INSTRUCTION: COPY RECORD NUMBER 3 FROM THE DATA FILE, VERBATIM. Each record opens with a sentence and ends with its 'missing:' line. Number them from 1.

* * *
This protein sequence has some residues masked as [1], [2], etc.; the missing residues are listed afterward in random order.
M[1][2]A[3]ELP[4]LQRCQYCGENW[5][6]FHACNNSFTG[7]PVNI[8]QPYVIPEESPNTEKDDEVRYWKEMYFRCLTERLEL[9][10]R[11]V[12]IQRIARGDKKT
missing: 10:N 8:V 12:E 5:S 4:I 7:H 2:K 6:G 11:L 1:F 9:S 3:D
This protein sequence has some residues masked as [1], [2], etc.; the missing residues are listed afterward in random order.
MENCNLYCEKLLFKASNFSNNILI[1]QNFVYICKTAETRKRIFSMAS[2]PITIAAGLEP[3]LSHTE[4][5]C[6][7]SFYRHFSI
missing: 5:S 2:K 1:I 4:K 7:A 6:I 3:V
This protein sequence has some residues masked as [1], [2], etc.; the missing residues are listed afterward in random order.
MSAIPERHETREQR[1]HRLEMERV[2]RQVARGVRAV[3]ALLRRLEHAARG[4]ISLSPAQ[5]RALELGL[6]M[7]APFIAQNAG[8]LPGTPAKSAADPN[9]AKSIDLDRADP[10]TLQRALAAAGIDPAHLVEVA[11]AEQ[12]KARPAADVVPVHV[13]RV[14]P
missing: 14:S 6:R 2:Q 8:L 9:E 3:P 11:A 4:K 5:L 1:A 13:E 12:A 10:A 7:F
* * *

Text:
This protein sequence has some residues masked as [1], [2], etc.; the missing residues are listed afterward in random order.
MSAIPERHETREQR[1]HRLEMERV[2]RQVARGVRAV[3]ALLRRLEHAARG[4]ISLSPAQ[5]RALELGL[6]M[7]APFIAQNAG[8]LPGTPAKSAADPN[9]AKSIDLDRADP[10]TLQRALAAAGIDPAHLVEVA[11]AEQ[12]KARPAADVVPVHV[13]RV[14]P
missing: 14:S 6:R 2:Q 8:L 9:E 3:P 11:A 4:K 5:L 1:A 13:E 12:A 10:A 7:F